Last night I dreamed about the people I examine in the diss, rather than the authors of the books about them. I think it unlikely that any of these people would actually turn up at my front door on a service call, but am delighted that they turned up to fix the hot tub in my office.

I've been grading book reviews all morning, and am happy to report that while some are better than others, all are improved from last time. My favorite phrase, "I thought this book would be boring but it was actually kind of interesting" showed up on several occasions, much to my delight.

Tuesday, August 02, 2005

several updates

Memo to Messrs Bolton and Bush: hop into Air Force One and visit a small American city such as, oh, Indianapolis. Watch while your assistants ask the first hundred people they meet to name a previous American Ambassador to the UN. I predict that few, if any, will be able to name more than three or four. Then ask them what they know about the UN. A little humility here, please, folks...

Shoe update: Despite the furor created by the Women's Lacrosse team at the White House, I opted for the sequined flip-flops.

Writing Update: it's going. I've switched energies around a lot today and yesterday, working on lots of different areas. This doesn't feel productive in the same way that writing 3000 words is productive, but one word plus another plus another will eventually equal done, right?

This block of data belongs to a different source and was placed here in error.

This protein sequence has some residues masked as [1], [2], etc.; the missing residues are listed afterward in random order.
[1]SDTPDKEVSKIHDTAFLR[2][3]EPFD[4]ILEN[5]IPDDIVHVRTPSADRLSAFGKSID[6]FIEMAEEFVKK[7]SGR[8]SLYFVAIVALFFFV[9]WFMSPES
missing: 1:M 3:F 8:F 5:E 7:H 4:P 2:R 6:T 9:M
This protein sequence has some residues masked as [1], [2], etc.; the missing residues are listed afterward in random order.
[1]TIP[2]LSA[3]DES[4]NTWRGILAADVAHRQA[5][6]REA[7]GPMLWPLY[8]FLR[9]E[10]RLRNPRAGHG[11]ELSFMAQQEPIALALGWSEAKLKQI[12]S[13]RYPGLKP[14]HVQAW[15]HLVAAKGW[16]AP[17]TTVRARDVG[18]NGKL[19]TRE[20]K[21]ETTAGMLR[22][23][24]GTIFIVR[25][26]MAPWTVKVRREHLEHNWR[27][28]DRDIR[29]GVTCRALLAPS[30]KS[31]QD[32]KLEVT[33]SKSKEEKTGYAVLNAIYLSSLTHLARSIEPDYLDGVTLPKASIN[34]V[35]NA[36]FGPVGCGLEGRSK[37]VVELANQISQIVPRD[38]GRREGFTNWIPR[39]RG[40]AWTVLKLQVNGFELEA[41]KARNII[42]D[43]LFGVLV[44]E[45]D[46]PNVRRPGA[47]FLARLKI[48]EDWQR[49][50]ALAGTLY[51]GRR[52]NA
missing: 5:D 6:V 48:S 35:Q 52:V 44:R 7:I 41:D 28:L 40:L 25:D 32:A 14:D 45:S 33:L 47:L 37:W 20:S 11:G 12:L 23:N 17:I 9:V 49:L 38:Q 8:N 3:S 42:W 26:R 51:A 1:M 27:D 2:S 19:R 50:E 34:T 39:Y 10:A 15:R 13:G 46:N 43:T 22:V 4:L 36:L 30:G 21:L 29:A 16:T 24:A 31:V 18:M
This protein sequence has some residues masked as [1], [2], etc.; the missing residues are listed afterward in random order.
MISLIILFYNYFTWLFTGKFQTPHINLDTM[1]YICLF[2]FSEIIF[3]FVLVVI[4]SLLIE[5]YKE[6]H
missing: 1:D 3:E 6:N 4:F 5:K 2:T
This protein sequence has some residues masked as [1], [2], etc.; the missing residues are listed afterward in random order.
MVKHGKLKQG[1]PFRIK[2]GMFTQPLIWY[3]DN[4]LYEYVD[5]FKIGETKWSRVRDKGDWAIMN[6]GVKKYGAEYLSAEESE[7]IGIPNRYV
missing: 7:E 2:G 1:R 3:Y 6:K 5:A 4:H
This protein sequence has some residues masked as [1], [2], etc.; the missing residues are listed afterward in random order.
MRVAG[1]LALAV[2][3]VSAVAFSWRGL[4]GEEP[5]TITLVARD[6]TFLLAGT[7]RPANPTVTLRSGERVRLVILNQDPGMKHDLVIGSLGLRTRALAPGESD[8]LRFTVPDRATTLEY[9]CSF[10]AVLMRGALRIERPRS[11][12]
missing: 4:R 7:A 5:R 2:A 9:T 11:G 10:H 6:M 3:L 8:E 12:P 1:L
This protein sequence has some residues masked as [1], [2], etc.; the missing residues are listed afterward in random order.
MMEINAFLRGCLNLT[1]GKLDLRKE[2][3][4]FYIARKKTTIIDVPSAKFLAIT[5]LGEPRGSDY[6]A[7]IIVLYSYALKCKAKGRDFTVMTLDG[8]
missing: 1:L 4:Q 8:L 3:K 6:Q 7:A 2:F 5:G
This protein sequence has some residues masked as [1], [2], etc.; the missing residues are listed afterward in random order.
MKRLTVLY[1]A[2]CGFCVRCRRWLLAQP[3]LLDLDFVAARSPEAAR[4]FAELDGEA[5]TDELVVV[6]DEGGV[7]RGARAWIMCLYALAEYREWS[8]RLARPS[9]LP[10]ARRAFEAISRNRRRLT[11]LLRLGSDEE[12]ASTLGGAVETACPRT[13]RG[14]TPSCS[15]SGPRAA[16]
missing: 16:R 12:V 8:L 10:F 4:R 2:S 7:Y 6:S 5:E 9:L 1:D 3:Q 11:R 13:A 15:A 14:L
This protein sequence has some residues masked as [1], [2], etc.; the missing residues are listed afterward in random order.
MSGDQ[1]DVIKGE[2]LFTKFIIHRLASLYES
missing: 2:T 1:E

Words Written: lots of scribbles, wadded up and thrown in the trash can, but also some promising notes alongside the deletions

Books on Floor: thirty-one

Monday, August 01, 2005

of shoes - not ships or sealing wax, just shoes

Most of the time, I own three or four pairs of shoes: one for dog walking, one or two for teaching and attending church and a really nice pair for weddings and funerals. Oh yes, and a pair of good winter boots, since dog walking is a year round activity.

Last week I walked into a shoe store last week and purchased three new pairs of shoes. (I'd claim that Green Book is somehow to blame if I could figure out a witty enough way to do it.) I can't remember the last time I owned this many pairs of shoes.

Tonight I am invited to a fancy cocktail party and must actually gasp make a choice!